Cryptocurrency Group Loses Bid for Rare Copy of U.S. Constitution

A group of cryptocurrency fans lost a much-anticipated bid for a rare first printing of the U.S. Constitution at a Sotheby’s auction on Thursday.

The group, ConstitutionDAO, conducted a frenzied, weeklong online crowdfunding campaign to place a bid on the artifact, one of only 13 copies known to exist. It had raised more than $40 million in less than a week for the bid.

The final sale price was $43.2 million, according to a Sotheby’s spokesman. The winner’s identity was not immediately known. Minutes after the gavel, ConstitutionDAO confirmed the loss on Twitter.

“While this wasn’t the outcome we hoped for, we still made history tonight with ConstitutionDAO,” it said, adding that contributors would have their donations refunded, minus fees.

ConstitutionDAO is what’s known as a decentralized autonomous organization, a new type of group that is governed by holders of a cryptocurrency token and enshrines its rules in blockchain-based “smart contracts.” The group was formed last week, and its last-minute effort to raise money for the auction became a cause célèbre among cryptocurrency fans online.

Crypto-collectives have bought high-priced art before, including a Wu-Tang Clan album, “Once Upon a Time in Shaolin,” which was bought by the anonymous investor collective PleasrDAO last month for $4 million. Had it won the auction, ConstitutionDAO would have made the biggest purchase by a DAO, and the first of such a prominent physical artifact.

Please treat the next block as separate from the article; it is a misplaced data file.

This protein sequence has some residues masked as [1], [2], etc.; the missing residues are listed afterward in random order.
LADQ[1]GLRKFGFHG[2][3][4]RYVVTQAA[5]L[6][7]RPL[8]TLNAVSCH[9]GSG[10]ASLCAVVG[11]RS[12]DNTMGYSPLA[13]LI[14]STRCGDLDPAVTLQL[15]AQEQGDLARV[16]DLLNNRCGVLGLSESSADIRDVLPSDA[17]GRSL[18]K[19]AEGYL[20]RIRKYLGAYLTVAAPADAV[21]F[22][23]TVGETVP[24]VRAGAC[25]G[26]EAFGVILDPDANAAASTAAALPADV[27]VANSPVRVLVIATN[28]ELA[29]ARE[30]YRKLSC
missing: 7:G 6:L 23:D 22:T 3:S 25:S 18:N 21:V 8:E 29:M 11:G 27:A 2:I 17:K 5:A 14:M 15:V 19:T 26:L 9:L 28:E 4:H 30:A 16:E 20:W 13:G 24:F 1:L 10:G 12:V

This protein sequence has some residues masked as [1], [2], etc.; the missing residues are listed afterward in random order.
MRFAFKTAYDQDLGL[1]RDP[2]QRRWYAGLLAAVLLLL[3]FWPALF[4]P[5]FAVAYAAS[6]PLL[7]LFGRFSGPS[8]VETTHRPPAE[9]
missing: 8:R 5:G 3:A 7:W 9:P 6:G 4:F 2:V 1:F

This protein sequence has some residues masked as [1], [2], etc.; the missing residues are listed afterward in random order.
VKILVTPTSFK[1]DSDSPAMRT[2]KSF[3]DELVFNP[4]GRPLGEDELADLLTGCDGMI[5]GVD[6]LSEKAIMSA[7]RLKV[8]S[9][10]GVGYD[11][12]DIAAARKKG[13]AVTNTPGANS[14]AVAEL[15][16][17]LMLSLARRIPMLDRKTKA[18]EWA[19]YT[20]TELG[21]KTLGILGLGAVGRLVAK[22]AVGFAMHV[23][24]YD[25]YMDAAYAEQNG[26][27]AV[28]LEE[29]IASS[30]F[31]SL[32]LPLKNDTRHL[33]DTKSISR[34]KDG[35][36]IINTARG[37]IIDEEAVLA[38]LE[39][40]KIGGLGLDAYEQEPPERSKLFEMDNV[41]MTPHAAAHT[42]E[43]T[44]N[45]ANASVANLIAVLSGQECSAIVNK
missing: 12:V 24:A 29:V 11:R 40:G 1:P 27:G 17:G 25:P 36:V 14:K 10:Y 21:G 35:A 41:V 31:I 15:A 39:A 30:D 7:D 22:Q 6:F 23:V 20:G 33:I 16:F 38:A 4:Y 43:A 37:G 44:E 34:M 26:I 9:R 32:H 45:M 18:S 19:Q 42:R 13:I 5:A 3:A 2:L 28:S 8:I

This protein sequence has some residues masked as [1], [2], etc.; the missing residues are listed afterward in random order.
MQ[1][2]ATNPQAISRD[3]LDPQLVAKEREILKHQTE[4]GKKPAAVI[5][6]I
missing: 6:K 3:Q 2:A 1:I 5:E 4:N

The copy of the Constitution sold by Sotheby’s previously belonged to Dorothy Goldman, the widow of a New York real estate developer who bought it in 1988 for $165,000. Proceeds from the auction will go to the Dorothy Tapper Goldman Foundation, the auction house said.

The auction on Thursday night produced a frenzy of excitement among ConstitutionDAO participants, with thousands watching a livestream to cheer on the group’s bid. At first, it was not clear whether the winning bidder represented ConstitutionDAO or not, and several people affiliated with the group mistakenly claimed victory.

But after the loss became clear, the mood in the group’s Discord chat darkened. As they talked about getting their money back, some participants began making plans for the future.

“Okay so we didn’t get the Constitution,” one user wrote. “What are we going to bid on now?”

Source: NewYork Post

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